10.3.2012

The Big Mistake Leaders Make Reading Exit Interviews.

Nothing good comes from an exit interview.

If you are a leader, reading the snotty feedback of disgruntled employees you’ve fired (or let leave on their own) is distracting and counter-productive.

You won’t learn anything you don’t already know right now.

And whining, cranky under-achievers are hardly the best source for the bold strategies you need to scale your business in a turbulent marketplace.  You won’t make important changes because you are nagged.

If that were the case, and the changes were important, you would have already made them.

So stop listening to HR.  Shut down the exit interview process.  It’s a mental death trap.

Angry departing employees don’t put aside their frustrations and calmly share their perspective on your growth potential.  They lash out.  They’re petty.  They’re acidic and biting and cheap.

You aren’t likely to change either.

If you were an arrogant, un-listening leader before reading the exit interview, you aren’t going to have a “come to Jesus” experience reading the dark satire of an employee no longer at your company.  That’s just silly thinking.

And if you know that you have problems and are working on fixing them (albeit slowing and painfully), you only find yourself more humiliated and discouraged after reading these biting critiques.

Frankly, no one wins in the process.

Not the person being interviewed.  Not you listening in to their answers.

That’s because the time for learning is past.  The time for a better conversation is past.  What went wrong went wrong.  It’s important to learn from your mistakes, but there is no reason to rub poison in your eyes.  Just do it better next time.

  1. Only hire people that you respect enough to listen to their advise — now and sometime in the future.
  2. Share your company’s goals and vision as often as you can with each member of your team.  Pound your story home.
  3. Take regular time to ask your team members what they think the company should be doing.  Ask for “facts” and opinions.
  4. Give team members responsibility for fixing problems and make them accountable for their results.
  5. Encourage failure.  Discourage excuses.  Talk about each, often.
  6. Fire team members who have negative attitudes or are passive aggressive. Foster candid conversation.

Everybody wins this way.

You’ll solve problems before they turn into disasters and you’ll spot troublemakers before they disrupt your business growth.

The worst time to read advice is right after a “blow-up” or a break-up”.  Don’t make the mistake ofgetting your business ideas from the sour tones of unhappy ex-employees.

Focus on the conversation each day.  Talk through challenges.  Inspire leadership.

Greatness will follow.


  • Kevin Feldman

    The only thing that I disagree with is that “exit interviews” are “big mistakes” — and that reading them is a big mistake. The post assumes that all exit interviews are because of negative terminations or resignations. What about the employee that leaves for a better opportunity? What about the retiring employee? What about the employee who is “laid-off” due to lack of funding or work? What about the employee who is let go because they are not a good fit, but have valuable expertise and skills? As a manager, I want to know what they think of their experience as an employee of the organization. I want to hear their suggestions.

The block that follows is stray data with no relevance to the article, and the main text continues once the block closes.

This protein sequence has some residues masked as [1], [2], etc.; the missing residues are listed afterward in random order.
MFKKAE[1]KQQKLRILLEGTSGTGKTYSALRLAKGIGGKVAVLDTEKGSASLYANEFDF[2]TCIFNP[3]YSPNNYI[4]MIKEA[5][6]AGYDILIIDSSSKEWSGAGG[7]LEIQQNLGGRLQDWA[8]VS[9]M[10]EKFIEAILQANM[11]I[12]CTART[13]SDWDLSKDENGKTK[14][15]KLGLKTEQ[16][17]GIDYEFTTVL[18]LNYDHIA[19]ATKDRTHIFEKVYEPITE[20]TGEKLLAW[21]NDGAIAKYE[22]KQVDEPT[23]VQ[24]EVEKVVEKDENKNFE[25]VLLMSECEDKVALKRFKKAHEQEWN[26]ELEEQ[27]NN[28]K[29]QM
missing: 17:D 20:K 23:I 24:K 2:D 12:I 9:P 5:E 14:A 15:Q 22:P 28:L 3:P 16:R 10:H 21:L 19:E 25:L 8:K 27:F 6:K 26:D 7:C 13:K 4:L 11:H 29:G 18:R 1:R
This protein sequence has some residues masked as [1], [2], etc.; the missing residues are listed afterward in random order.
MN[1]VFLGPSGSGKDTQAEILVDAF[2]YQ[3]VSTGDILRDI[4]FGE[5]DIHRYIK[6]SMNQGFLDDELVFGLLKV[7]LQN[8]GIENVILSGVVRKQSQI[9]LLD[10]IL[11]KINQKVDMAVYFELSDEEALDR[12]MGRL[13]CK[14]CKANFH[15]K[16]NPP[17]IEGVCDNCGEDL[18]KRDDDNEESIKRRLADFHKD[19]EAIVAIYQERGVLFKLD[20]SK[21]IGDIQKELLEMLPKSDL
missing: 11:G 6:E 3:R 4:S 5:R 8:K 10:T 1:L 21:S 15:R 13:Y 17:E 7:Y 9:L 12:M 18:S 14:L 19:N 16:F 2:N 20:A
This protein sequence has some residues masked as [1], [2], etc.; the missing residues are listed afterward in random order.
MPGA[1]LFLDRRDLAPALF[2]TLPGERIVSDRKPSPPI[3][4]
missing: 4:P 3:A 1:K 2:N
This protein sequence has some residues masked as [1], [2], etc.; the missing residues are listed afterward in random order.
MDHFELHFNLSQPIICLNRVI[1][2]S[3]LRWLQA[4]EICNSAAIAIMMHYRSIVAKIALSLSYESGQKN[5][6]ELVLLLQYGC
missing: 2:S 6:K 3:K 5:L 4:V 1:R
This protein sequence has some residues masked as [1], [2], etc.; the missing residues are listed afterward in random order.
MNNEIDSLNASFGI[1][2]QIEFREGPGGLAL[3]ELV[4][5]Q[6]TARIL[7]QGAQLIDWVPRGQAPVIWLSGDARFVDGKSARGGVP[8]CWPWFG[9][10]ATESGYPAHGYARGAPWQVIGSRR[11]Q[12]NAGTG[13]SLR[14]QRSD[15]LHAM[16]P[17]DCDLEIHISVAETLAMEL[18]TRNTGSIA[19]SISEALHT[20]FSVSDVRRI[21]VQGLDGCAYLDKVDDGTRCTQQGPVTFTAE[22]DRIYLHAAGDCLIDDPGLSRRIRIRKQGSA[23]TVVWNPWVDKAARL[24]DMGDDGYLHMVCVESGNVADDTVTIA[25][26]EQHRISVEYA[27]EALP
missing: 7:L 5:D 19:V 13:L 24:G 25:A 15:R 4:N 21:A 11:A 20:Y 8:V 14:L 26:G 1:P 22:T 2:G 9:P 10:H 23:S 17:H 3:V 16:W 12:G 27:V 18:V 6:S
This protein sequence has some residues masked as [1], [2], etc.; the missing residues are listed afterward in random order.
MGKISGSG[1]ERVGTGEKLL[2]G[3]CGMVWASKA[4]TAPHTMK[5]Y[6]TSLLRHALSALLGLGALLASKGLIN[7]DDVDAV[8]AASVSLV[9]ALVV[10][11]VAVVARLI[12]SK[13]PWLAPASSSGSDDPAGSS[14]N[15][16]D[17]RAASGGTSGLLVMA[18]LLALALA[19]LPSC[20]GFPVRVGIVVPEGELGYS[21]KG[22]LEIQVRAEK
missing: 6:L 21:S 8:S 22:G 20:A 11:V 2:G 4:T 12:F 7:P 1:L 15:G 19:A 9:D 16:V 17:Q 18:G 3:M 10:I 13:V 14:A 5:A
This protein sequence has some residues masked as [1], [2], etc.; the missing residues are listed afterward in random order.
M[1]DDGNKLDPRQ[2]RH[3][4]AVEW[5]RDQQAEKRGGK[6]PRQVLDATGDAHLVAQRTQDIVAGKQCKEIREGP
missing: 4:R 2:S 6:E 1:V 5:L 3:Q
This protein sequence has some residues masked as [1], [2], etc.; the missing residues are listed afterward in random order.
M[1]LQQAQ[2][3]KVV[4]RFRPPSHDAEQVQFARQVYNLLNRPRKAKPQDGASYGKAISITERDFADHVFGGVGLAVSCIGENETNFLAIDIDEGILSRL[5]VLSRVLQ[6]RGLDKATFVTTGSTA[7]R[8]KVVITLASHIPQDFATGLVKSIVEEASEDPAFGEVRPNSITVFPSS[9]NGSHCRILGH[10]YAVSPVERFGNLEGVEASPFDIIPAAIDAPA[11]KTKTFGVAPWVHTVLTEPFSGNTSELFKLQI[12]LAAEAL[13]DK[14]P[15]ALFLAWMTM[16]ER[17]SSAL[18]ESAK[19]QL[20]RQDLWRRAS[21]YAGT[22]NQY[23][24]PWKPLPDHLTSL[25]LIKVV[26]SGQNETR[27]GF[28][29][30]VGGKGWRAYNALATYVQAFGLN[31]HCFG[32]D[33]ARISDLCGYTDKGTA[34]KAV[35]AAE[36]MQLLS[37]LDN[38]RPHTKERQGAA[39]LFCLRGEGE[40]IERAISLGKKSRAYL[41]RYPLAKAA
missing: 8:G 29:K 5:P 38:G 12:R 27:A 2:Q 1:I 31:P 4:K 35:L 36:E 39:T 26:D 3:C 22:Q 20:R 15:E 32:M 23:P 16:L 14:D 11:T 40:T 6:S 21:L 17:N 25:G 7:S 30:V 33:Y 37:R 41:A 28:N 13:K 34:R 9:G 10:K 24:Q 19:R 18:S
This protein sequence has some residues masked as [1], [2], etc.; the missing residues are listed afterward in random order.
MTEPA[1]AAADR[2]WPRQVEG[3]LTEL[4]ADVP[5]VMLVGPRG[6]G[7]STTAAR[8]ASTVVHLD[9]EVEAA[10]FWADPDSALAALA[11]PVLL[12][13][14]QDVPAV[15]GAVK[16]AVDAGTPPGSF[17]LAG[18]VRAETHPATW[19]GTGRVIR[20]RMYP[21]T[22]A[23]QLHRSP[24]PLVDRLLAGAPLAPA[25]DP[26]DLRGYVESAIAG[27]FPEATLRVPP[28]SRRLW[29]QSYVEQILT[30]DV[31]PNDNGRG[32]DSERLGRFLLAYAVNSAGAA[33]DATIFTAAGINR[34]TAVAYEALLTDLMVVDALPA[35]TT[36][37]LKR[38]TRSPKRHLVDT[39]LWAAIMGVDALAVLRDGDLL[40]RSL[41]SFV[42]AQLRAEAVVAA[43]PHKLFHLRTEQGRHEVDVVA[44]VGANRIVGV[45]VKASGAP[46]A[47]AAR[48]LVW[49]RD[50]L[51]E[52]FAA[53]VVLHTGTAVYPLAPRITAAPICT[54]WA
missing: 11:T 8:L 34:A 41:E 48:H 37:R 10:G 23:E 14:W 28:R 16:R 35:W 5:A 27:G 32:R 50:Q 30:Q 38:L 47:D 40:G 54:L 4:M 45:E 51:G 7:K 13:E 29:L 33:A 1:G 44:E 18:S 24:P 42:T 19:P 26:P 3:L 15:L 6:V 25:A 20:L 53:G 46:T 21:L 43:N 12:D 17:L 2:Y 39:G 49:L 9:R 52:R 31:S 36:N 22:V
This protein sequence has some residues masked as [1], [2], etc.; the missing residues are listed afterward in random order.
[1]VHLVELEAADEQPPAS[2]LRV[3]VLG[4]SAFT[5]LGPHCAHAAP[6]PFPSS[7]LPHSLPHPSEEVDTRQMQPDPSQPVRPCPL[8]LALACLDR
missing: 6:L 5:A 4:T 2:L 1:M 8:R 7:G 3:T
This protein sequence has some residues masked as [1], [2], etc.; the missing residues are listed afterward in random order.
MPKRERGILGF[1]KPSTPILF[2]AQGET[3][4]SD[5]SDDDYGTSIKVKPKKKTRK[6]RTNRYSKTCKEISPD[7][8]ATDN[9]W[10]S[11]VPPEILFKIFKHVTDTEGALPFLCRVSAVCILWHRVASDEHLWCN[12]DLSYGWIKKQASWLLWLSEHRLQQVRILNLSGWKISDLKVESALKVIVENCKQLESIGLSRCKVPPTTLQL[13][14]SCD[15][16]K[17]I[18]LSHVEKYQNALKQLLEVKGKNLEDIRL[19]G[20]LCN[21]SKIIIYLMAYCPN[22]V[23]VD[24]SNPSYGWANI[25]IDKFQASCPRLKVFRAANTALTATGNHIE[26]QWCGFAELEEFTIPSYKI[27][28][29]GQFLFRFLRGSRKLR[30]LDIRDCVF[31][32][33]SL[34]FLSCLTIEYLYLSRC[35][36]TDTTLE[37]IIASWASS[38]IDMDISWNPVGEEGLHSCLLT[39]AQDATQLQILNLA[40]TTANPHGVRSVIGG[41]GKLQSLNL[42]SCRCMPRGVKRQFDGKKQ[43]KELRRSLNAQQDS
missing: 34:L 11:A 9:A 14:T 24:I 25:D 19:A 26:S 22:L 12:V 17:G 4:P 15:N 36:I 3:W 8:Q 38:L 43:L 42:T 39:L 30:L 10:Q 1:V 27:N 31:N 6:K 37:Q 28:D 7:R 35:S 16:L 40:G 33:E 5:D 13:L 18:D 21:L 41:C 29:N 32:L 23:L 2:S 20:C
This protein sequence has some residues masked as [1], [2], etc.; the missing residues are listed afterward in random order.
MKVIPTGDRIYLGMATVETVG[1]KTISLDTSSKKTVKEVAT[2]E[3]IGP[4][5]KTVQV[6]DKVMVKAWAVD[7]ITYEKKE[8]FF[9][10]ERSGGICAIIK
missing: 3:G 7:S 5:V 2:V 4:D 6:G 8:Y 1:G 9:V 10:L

I don’t have to take the advice of an exiting employee, but I don’t want to miss any early warning of a sinking ship either.

    • http://www.DanWaldschmidt.com/ Dan Waldschmidt

      I think it’s too late then…. You are right, Kevin, that you should attempt to learn from people leaving your company, but at the time of the exit, the quality of the information is “spotty” at best. It’s like try to brainstorm engineering and architecture nuggets while you’re sinking on the Titanic. It’s over.

      An unhappy employee is spiteful. A happy employee just wants to move on to the next thing.

      And why are we waiting to get this information at the worst possible time. Why not gather this information regularly? Why not stop and read through employee ideas each week?

      You are absolutely right that as leaders we need to always be listening to ways to improve. I just think there are better ways to do that than the exit interview. What do you think?

      Dan

  • http://www.adigaskell.org/blog Adi

    Good post Dan. As you state in your response to Kevin, even if people leave for good reasons, the chances are that their mind and heart are already in their next job, so it’s rare that they’ll give you good advice or feedback.

    It’s so much better to have regular ongoing dialogue with employees and develop the kind of culture where your team can tell you if you’re being an arse. It’s sadly very rare for this kind of candid culture to exist, and it inevitably leads to surprises when the manager hears that they’re not as great as they though they were.

    • http://www.DanWaldschmidt.com/ Dan Waldschmidt

      That’s my opinion too, Adi…

  • http://twitter.com/CoachLee Leanne HoaglandSmith

    My sense is the information is “spotty at best” is because there has been a lack of a consistent process. Exit interviews can provide value and should be front ended in the hiring process given the longevity of employment is no longer in decades. In the book by Clifton “The Coming Jobs War” he talks about the majority of managers are bad, very bad. This suggests performance appraisal process must also be in place as well as determining if the 7Rs are in place.

    • http://www.DanWaldschmidt.com/ Dan Waldschmidt

      You are exactly right, Leanne. Reliable information isn’t something that you can turn on at will. Top be successful you need to cultivate a sustainable culture of candor.

      Dan

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